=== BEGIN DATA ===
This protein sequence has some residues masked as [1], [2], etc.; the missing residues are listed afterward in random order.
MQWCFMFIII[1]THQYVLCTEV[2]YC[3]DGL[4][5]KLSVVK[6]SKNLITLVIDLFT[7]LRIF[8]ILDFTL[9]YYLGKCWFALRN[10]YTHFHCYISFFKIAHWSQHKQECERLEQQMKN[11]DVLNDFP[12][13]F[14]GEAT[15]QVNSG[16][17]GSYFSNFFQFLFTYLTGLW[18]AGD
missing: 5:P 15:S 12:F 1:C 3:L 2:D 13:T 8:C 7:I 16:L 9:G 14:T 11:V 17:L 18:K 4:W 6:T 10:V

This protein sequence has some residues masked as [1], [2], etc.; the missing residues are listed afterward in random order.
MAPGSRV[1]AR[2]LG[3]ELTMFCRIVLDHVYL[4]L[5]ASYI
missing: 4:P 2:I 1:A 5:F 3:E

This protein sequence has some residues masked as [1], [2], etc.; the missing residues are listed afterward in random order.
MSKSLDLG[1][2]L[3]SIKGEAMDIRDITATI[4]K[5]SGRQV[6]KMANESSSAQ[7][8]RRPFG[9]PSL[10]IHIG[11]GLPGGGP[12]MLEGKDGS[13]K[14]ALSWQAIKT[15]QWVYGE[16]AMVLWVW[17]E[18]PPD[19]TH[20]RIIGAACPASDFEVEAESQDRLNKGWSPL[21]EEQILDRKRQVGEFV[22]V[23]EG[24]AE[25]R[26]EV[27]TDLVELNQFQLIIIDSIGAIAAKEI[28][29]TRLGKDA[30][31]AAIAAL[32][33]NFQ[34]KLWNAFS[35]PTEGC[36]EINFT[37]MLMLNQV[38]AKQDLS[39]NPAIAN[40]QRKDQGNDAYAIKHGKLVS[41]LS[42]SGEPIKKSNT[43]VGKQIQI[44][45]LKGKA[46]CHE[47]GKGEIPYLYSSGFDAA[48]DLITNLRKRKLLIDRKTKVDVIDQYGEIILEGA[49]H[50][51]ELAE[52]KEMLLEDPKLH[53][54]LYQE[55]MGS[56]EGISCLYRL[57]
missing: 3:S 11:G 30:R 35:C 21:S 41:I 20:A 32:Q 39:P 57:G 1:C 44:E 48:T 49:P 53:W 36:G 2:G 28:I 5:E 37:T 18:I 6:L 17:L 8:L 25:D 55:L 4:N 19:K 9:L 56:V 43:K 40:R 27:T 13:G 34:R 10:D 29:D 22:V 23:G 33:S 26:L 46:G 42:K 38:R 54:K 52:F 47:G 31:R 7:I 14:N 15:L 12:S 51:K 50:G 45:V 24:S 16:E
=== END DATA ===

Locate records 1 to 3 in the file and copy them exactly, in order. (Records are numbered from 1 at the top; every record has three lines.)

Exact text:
This protein sequence has some residues masked as [1], [2], etc.; the missing residues are listed afterward in random order.
MQWCFMFIII[1]THQYVLCTEV[2]YC[3]DGL[4][5]KLSVVK[6]SKNLITLVIDLFT[7]LRIF[8]ILDFTL[9]YYLGKCWFALRN[10]YTHFHCYISFFKIAHWSQHKQECERLEQQMKN[11]DVLNDFP[12][13]F[14]GEAT[15]QVNSG[16][17]GSYFSNFFQFLFTYLTGLW[18]AGD
missing: 5:P 15:S 12:F 1:C 3:L 2:D 13:T 8:C 7:I 16:L 9:G 14:T 11:V 17:L 18:K 4:W 6:T 10:V

This protein sequence has some residues masked as [1], [2], etc.; the missing residues are listed afterward in random order.
MAPGSRV[1]AR[2]LG[3]ELTMFCRIVLDHVYL[4]L[5]ASYI
missing: 4:P 2:I 1:A 5:F 3:E

This protein sequence has some residues masked as [1], [2], etc.; the missing residues are listed afterward in random order.
MSKSLDLG[1][2]L[3]SIKGEAMDIRDITATI[4]K[5]SGRQV[6]KMANESSSAQ[7][8]RRPFG[9]PSL[10]IHIG[11]GLPGGGP[12]MLEGKDGS[13]K[14]ALSWQAIKT[15]QWVYGE[16]AMVLWVW[17]E[18]PPD[19]TH[20]RIIGAACPASDFEVEAESQDRLNKGWSPL[21]EEQILDRKRQVGEFV[22]V[23]EG[24]AE[25]R[26]EV[27]TDLVELNQFQLIIIDSIGAIAAKEI[28][29]TRLGKDA[30][31]AAIAAL[32][33]NFQ[34]KLWNAFS[35]PTEGC[36]EINFT[37]MLMLNQV[38]AKQDLS[39]NPAIAN[40]QRKDQGNDAYAIKHGKLVS[41]LS[42]SGEPIKKSNT[43]VGKQIQI[44][45]LKGKA[46]CHE[47]GKGEIPYLYSSGFDAA[48]DLITNLRKRKLLIDRKTKVDVIDQYGEIILEGA[49]H[50][51]ELAE[52]KEMLLEDPKLH[53][54]LYQE[55]MGS[56]EGISCLYRL[57]
missing: 3:S 11:G 30:R 35:C 21:S 41:I 20:A 32:Q 39:P 57:G 1:C 44:E 48:T 49:P 53:W 36:G 2:G 28:I 5:E 37:T 18:I 6:L 17:L 8:L 25:D 55:L 4:N 19:K 9:L 56:V 43:K 40:R 27:T 13:G 34:R 10:D 29:D 22:V 23:G 33:S 26:L 46:G 42:K 38:R 54:K 52:F 47:G 31:R 7:I 14:N 15:L 12:S 51:K 50:G 45:V 24:S 16:E